Drawing from his background in theater, Australian Simon Camilleri has dedicated his life to memorizing the Bible and reciting it publicly in churches, conferences and workshops. Even if you never want to stand on a stage to recite what you’ve memorized, there are still so many things to learn from someone like Simon.
Or you can listen to the Memorize What Matters podcast on your favorite player:Listen to “He Memorizes and Publicly Recites the Bible (you can too!)” on Spreaker.
Learn more about Simon:
- His website: https://www.publicbiblereading.com
- Support Simon’s work: https://www.patreon.com/simoncamilleri
Interview Transcript w/ Simon Camilleri
In year seven, which first year of high school in Australia, I did a production of Oliver. And remember that moment when the curtains squeaked in the darkness as it opens up and you can hear the murmur of the audience. I can still remember that. And then the lights came on and we started singing food, glorious food. And I fell in love straight away from that experience and have always loved theater. I went to university and studied majored in theater. And coming to the end of my teen years, that’s when I was introduced to the gospel and embraced that. And I read a book called In His Steps, which I’m not sure if you know, it’s where the ww j d, what would Jesus Do Slogan came from. It’s a book in the seventies about a town where a church, not a true story, but it’s a great book of they decided to do everything for a year asking what would Jesus do? And so I thought, as a new Christian, what would Jesus do if he had skills and a passion for theater? And so I thought he would write Christian or plays that would share the gospel in some way and try and build God’s kingdom that way through that art form. And so that’s what I started doing. I started doing it at university. I went to a real artsy liberal type uni where the theater scene was very alive and I cared way more about that than my studies. It was great.
And parallel to that, I also joined the Christian group at university and was growing in my faith and just my love of theater and my love of Christ have always sort of journeyed parallel. And
I’m curious because at least in the us, and I’m making a generalization here so I apologize, but at least in the US the theater scene does not always jive well with Christian faith. So how was that for you? Did you find yourself kind of butting heads or was it okay? How did you feel about that?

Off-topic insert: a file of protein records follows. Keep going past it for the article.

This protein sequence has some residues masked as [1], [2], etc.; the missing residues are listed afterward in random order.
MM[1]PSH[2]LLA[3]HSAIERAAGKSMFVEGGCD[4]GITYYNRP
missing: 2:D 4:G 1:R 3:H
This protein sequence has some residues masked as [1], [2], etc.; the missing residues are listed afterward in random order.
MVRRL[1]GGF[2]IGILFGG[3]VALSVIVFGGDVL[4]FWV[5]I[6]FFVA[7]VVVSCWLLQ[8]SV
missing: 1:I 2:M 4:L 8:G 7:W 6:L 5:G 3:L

I was a new Christian, so I was like on fire, passionate, evangelistic, just fell in love with Jesus sort of stuff. So that difference was exciting to me. It was a field right for the picking sort of thing, but I also wanted to be real artsy and clever and everything like that. So I would write these Christian plays that had sort a subtle Christian symbolism and a message in there. And so it appealed to the Artie sort of side of me and the Artie community that was there. But more and more I kept finding people coming out of the play, not realizing that it was Christian, not realizing it was a Christian message there. And I remember thinking at the time an analogy of a sower in the seed and instead of going, I’m just going to throw the seed out there and let it land where it may, I was seeing the soil and trying to whittle the seed to fit the soil.
And I was sort of sick of that. And I remember getting to a stage where I went, I just want to do something that’s just blatant, that’s just obvious, that’s just puts the gospel out there. And so I thought I’ll do a play written based on a gospel story and immediately images of many with T detailss wrapped around their heads and cardboard cutout sheep and everything came into my mind. I couldn’t think how it could not be done super cringe. And now of course we’ve got things like the chosen that do it really well, but of course you’d need the budget. So little student theater thing, I didn’t know. I couldn’t imagine doing it. And that was getting me a bit down. And then I stumbled upon hearing that there was a guy called Max McLean who is from the States who is an amazing performer and bible recital and heard that there’s this guy who, and he is memorized the entire book of Mark and is on a stage by himself with the stool and he performs it.